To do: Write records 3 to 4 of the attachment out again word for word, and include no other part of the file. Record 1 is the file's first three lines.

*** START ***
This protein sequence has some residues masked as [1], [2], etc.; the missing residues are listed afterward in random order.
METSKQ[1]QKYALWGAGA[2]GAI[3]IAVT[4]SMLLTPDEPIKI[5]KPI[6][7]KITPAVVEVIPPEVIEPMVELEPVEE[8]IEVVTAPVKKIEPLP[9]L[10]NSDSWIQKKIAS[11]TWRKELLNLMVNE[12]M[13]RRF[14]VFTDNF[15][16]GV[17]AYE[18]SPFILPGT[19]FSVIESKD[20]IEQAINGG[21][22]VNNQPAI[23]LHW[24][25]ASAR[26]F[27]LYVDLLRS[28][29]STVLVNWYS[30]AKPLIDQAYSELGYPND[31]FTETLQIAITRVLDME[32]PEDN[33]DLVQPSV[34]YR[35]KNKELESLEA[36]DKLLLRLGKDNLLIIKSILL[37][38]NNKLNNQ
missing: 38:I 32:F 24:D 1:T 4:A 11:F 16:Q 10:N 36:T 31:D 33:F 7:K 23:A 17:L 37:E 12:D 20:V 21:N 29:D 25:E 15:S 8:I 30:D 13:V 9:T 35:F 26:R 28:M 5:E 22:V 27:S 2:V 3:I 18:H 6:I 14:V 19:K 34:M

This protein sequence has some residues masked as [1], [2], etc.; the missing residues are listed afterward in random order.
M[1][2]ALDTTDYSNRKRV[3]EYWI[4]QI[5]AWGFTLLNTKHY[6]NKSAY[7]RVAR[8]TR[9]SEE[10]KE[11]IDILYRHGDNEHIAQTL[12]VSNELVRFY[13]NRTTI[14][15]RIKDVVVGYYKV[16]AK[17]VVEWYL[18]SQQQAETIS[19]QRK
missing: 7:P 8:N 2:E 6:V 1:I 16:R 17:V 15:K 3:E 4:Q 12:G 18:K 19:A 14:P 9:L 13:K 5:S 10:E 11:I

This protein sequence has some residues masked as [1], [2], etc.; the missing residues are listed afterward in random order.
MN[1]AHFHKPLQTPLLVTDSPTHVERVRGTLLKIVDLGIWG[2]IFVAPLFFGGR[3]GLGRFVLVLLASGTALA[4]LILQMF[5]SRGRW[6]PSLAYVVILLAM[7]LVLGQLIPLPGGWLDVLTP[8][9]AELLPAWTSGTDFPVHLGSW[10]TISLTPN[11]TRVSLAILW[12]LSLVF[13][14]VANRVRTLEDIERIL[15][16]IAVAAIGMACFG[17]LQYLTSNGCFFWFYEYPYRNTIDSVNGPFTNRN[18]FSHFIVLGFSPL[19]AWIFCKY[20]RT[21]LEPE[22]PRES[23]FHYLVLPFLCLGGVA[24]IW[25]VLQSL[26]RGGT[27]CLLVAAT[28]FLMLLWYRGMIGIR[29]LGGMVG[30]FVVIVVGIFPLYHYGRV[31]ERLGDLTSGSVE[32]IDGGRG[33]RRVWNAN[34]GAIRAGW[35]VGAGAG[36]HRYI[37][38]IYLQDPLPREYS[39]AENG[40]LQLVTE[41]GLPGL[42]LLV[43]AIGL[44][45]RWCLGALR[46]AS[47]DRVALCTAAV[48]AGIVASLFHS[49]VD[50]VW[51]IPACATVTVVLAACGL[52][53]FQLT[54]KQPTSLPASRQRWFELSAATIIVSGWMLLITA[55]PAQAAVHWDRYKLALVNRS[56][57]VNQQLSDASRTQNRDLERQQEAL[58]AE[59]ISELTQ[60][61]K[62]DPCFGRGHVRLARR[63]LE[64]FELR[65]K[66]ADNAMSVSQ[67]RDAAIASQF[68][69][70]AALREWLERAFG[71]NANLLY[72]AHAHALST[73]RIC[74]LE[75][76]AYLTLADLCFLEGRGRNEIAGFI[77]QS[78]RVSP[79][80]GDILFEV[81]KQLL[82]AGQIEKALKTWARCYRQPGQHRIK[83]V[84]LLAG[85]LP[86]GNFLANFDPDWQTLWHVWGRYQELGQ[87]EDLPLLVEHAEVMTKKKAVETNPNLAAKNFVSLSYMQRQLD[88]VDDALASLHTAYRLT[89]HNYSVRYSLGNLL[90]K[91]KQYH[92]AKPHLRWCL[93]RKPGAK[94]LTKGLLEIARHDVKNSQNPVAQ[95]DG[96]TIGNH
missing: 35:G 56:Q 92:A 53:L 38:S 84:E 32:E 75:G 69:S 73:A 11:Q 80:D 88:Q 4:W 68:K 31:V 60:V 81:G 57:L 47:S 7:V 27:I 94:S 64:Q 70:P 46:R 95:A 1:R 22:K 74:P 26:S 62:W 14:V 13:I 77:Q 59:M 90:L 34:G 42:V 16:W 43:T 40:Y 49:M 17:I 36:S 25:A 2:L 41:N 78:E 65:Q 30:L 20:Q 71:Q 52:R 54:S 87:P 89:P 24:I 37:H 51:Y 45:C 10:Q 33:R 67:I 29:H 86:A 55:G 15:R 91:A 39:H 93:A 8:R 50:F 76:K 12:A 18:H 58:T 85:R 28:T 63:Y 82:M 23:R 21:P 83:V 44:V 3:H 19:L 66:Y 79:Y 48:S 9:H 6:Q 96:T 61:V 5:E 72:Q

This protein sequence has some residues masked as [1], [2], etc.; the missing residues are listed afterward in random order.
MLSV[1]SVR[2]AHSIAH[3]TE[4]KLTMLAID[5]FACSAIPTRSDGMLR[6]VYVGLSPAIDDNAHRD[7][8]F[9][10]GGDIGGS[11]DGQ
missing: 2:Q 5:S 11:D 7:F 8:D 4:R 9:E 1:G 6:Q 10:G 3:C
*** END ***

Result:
This protein sequence has some residues masked as [1], [2], etc.; the missing residues are listed afterward in random order.
MN[1]AHFHKPLQTPLLVTDSPTHVERVRGTLLKIVDLGIWG[2]IFVAPLFFGGR[3]GLGRFVLVLLASGTALA[4]LILQMF[5]SRGRW[6]PSLAYVVILLAM[7]LVLGQLIPLPGGWLDVLTP[8][9]AELLPAWTSGTDFPVHLGSW[10]TISLTPN[11]TRVSLAILW[12]LSLVF[13][14]VANRVRTLEDIERIL[15][16]IAVAAIGMACFG[17]LQYLTSNGCFFWFYEYPYRNTIDSVNGPFTNRN[18]FSHFIVLGFSPL[19]AWIFCKY[20]RT[21]LEPE[22]PRES[23]FHYLVLPFLCLGGVA[24]IW[25]VLQSL[26]RGGT[27]CLLVAAT[28]FLMLLWYRGMIGIR[29]LGGMVG[30]FVVIVVGIFPLYHYGRV[31]ERLGDLTSGSVE[32]IDGGRG[33]RRVWNAN[34]GAIRAGW[35]VGAGAG[36]HRYI[37][38]IYLQDPLPREYS[39]AENG[40]LQLVTE[41]GLPGL[42]LLV[43]AIGL[44][45]RWCLGALR[46]AS[47]DRVALCTAAV[48]AGIVASLFHS[49]VD[50]VW[51]IPACATVTVVLAACGL[52][53]FQLT[54]KQPTSLPASRQRWFELSAATIIVSGWMLLITA[55]PAQAAVHWDRYKLALVNRS[56][57]VNQQLSDASRTQNRDLERQQEAL[58]AE[59]ISELTQ[60][61]K[62]DPCFGRGHVRLARR[63]LE[64]FELR[65]K[66]ADNAMSVSQ[67]RDAAIASQF[68][69][70]AALREWLERAFG[71]NANLLY[72]AHAHALST[73]RIC[74]LE[75][76]AYLTLADLCFLEGRGRNEIAGFI[77]QS[78]RVSP[79][80]GDILFEV[81]KQLL[82]AGQIEKALKTWARCYRQPGQHRIK[83]V[84]LLAG[85]LP[86]GNFLANFDPDWQTLWHVWGRYQELGQ[87]EDLPLLVEHAEVMTKKKAVETNPNLAAKNFVSLSYMQRQLD[88]VDDALASLHTAYRLT[89]HNYSVRYSLGNLL[90]K[91]KQYH[92]AKPHLRWCL[93]RKPGAK[94]LTKGLLEIARHDVKNSQNPVAQ[95]DG[96]TIGNH
missing: 35:G 56:Q 92:A 53:L 38:S 84:E 32:E 75:G 69:S 73:A 11:Q 80:D 88:Q 4:W 68:K 31:V 60:V 81:G 57:L 47:S 7:V 27:I 94:S 64:Q 70:P 46:R 95:A 1:R 22:K 74:P 26:S 62:W 14:V 13:I 77:Q 59:M 90:L 34:G 42:V 16:W 43:T 40:Y 49:M 17:I 36:S 25:A 2:L 41:N 78:E 65:Q 30:L 20:Q 71:Q 52:R 54:S 87:P 89:P 24:I 37:H 51:Y 45:C 10:Q 33:R 67:I 29:H 86:A 55:G 15:R 91:A 39:H 93:A 8:R 50:F 76:K 12:A 18:H 58:T 85:R 28:T 63:Y 82:M 23:R 21:P 83:V 44:V 3:H 19:L 66:Y 79:Y 48:S 9:H 6:Q 96:T 61:V 5:E 72:Q

This protein sequence has some residues masked as [1], [2], etc.; the missing residues are listed afterward in random order.
MLSV[1]SVR[2]AHSIAH[3]TE[4]KLTMLAID[5]FACSAIPTRSDGMLR[6]VYVGLSPAIDDNAHRD[7][8]F[9][10]GGDIGGS[11]DGQ
missing: 2:Q 5:S 11:D 7:F 8:D 4:R 9:E 1:G 6:Q 10:G 3:C